I frequently doubt my ability to reconstruct a whole human being from the broken parts I’ve gathered over the years.  I feel a sense of obligation to be further along in my process than just 3 years.  When I struggle to be the perfect wife, mother or friend, I have little sympathy for myself, or grace.  I am keenly aware this is a result of the unbending black/white thinking I grew up in, but cutting myself the slack to know that I’m not going to break my child by reacting a certain way when I’m triggered… my husband isn’t going to leave me because I need to rest and not unload the dishwasher… I’m not failing at life because I sit in therapy every week spinning on the same issues over and over… is difficult.

 

 

Process, Vulnerability

Be Still

As we enter into the holiday season, my heart starts to settle a bit.  My assault anniversary is now behind me, and I find that my heart starts to still.  What comes with outward stillness, is inward movement.  My brain is famous for stirring up all sorts of memories and thoughts and I find that I start to spin a bit.

This year was a bit different.  I am and was dealing with a health crisis around the time of the assault anniversary, leading to my need to backburner my feelings.  As the emergent issues of that health issue passed, I found that the refuse of the anniversary remained, strong as ever.

So what happens when life around is still, but your mind is moving so quickly? What happens when there isn’t a big T trauma happening?  Where does your mind go?

For me, I start to spin on trust. My physical issues have led me to need to step back from my roles as wife/mother more and rely heavily on my partner to take care of a lot of the day to day things I’d typically do.  This dependence has created a feeling of vulnerability in myself.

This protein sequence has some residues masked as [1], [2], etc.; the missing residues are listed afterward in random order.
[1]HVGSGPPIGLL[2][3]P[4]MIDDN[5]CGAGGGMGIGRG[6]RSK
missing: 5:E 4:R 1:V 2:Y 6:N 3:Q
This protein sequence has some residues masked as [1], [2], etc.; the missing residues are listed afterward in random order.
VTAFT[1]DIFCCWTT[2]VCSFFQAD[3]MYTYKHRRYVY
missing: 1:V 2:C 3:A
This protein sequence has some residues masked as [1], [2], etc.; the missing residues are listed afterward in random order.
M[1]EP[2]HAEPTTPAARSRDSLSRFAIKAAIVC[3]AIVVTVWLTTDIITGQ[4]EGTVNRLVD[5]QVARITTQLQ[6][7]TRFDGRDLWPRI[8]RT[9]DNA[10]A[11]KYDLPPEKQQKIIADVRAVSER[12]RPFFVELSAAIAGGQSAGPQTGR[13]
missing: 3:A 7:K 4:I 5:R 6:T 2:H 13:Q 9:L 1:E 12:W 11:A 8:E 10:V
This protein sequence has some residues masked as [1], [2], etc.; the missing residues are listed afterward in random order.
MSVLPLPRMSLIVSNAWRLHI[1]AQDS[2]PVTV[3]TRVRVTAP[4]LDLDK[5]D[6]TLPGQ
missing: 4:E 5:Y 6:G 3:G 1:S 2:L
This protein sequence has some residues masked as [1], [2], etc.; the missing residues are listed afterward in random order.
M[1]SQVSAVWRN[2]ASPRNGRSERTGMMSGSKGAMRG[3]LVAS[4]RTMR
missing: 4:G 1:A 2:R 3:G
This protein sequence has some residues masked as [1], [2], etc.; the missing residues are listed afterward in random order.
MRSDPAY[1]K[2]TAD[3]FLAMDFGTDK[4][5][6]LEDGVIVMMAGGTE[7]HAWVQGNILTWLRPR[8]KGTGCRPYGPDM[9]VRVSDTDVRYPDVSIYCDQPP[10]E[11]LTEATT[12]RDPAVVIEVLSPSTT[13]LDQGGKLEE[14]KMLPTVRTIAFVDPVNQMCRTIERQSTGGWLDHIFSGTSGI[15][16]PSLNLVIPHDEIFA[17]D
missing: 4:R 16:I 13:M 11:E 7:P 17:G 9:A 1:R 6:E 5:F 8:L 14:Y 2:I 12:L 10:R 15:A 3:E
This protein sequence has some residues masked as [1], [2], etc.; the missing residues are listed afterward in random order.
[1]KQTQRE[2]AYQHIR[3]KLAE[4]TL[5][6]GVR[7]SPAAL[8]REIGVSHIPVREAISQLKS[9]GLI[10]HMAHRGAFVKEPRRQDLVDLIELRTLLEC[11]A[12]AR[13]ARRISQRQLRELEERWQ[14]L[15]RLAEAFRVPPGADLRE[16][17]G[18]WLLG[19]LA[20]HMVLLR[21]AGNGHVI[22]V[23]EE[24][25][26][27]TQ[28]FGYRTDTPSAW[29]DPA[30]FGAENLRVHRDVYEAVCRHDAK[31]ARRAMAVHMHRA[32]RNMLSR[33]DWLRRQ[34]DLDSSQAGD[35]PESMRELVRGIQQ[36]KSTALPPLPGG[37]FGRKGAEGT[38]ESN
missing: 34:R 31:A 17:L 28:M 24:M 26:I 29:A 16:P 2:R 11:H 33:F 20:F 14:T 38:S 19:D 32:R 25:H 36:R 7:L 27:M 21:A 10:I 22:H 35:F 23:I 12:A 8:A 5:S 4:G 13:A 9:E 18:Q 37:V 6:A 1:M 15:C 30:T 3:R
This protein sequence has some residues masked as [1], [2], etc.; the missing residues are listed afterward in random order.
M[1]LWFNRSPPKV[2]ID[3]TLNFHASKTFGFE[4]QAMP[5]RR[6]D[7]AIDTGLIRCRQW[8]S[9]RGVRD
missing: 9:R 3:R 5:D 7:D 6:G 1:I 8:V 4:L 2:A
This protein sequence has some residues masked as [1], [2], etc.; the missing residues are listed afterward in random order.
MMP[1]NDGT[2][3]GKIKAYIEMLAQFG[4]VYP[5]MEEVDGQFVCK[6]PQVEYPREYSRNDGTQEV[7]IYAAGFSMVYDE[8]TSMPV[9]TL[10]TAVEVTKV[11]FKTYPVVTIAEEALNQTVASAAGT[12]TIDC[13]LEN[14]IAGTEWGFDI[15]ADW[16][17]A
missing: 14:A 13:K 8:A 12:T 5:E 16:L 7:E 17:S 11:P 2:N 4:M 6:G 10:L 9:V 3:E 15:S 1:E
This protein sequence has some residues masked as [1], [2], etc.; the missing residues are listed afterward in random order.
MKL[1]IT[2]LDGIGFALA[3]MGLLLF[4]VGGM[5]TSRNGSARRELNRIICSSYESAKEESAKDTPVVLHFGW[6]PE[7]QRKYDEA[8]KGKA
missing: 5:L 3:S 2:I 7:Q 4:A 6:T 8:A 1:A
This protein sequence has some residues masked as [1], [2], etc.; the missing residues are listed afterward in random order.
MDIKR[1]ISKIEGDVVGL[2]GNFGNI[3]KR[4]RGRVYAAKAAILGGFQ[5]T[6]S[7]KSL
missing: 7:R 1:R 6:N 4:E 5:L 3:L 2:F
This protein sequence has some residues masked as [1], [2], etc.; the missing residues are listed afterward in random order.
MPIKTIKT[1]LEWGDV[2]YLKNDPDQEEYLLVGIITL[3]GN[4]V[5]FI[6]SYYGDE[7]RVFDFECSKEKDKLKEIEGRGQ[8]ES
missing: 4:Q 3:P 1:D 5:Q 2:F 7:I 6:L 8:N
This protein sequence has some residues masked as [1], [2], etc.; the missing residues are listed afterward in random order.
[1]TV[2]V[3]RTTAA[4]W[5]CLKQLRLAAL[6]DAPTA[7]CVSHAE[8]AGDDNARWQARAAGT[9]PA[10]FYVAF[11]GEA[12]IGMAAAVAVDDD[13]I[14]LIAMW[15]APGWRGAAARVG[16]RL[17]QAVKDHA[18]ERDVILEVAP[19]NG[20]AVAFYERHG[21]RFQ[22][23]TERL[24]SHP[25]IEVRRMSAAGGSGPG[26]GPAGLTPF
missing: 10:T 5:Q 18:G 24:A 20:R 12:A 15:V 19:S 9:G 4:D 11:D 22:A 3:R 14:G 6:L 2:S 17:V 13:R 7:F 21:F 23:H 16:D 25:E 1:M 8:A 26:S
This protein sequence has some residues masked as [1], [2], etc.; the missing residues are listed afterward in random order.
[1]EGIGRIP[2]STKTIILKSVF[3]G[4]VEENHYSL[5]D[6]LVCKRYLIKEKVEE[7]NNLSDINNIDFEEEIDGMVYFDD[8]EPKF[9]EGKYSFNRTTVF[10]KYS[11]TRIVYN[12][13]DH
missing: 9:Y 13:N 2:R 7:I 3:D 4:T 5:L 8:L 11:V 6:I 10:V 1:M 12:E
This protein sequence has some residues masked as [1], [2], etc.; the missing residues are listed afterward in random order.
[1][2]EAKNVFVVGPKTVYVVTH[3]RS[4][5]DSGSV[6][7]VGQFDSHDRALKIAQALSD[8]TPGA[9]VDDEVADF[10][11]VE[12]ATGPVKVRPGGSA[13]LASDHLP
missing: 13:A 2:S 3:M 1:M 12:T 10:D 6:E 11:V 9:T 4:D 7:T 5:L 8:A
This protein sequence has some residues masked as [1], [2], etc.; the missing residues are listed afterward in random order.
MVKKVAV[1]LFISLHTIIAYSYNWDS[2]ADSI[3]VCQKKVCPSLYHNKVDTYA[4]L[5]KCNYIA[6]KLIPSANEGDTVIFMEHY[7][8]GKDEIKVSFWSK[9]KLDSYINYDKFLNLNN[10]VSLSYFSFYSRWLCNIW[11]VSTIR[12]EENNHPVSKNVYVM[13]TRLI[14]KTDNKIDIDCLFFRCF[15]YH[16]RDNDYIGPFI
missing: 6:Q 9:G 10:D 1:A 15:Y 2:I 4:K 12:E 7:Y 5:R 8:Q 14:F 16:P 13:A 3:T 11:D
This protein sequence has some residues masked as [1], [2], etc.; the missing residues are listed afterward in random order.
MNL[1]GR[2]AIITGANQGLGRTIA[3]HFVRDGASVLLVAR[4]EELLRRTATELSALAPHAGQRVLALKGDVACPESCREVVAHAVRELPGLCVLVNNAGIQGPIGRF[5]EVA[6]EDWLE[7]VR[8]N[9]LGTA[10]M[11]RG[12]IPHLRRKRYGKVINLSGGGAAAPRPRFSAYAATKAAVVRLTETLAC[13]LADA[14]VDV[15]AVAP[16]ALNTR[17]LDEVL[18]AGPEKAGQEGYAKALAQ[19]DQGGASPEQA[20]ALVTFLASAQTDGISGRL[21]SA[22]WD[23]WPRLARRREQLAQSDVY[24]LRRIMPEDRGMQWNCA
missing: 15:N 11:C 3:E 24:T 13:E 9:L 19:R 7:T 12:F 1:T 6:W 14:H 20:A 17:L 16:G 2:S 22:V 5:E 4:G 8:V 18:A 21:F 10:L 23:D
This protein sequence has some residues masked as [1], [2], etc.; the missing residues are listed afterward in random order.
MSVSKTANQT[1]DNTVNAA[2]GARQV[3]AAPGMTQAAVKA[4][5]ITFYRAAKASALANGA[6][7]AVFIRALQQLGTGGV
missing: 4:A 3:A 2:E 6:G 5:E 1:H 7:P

What IF our value was simply based on what we contribute?  And if that is the case, when our ability to perform those roles diminishes, what do we become?  Are we less worthy?  Are we less of a partner? Are we less of a value?

When looking at the 5 love languages, I fall STRONGLY into the quality time and acts of service camp when giving love to others.  I deeply desire to connect authenticly with those that mean most to me, and when possible, meet needs.  Over the past months, my ability to do either one has gone down severely causing me to question my value in my friendships.

Being still, and vulnerable is a very big struggle for me.  What am I if I am not at my best?  Then, to unpack that further, what is “best”?  Once boiled down, “best” equates to optimum efficiency and output, as if I am a wifebot, mombot, or friendbot and my value is based on what I can do, how much and how well I can do it.  And isn’t that the kicker?

What if they don’t find me valuable anymore?

We all just want to be seen, heard, connected and valued.

 

 

 

 

Process

Same office, different hour.

Once (sometimes twice) a week I walk into a room where I don’t have to speak French to talk about trauma or “not trauma.”  I can walk in and speak about whatever I want, and know that I can be understood.

At times, that is the most freeing experience ever, and at times the most frustrating as I can’t hide anything.  I can’t hide my microexpressions, my breathing, nothing.

Trauma is isolating. Survivors are isolated from the world, from non-survivors, and from each other.  We are on an island.  I don’t get to therapy early because I don’t want to sit there in the waiting room and see other trauma survivors and not talk to them.  It’s already so isolating.  I don’t even look at anyone in the eyes in the office because I know that they have a story I can relate to, but I’ll never know it.  It’s worse to be surrounded by them, and know that you can never know.  Being aware these are your people, and you’ll never know them, it’s incredibly hard.

It’s worse to be lonely, than alone.

One day when I walked into Jess’s office there were drawings left over from the previous hour, another client… a drawing of a spider, on pink cardstock… with the words “fuck u.”  I saw that and just got them.  I got IT.  Sometimes that’s just how we deal.  We sometimes feel like we are just balloons floating around the world that doesn’t get it.

For me, I often have/had to approach the world with a “fuck u” attitude.  You think I can’t make it? Well, fuck you.  You think I need to trust everyone?  Fuck that and fuck you. (And so on.)  The Survivor’s Guide to Life is defense AND offense.

This little glimmer of the Fuck U spider was a moment of the humanity of someone else battling their own war.  Jess cut it out for me, and I have it in my wallet, to remind me that even though I don’t see them, somewhere out there, there is someone out there who gets it.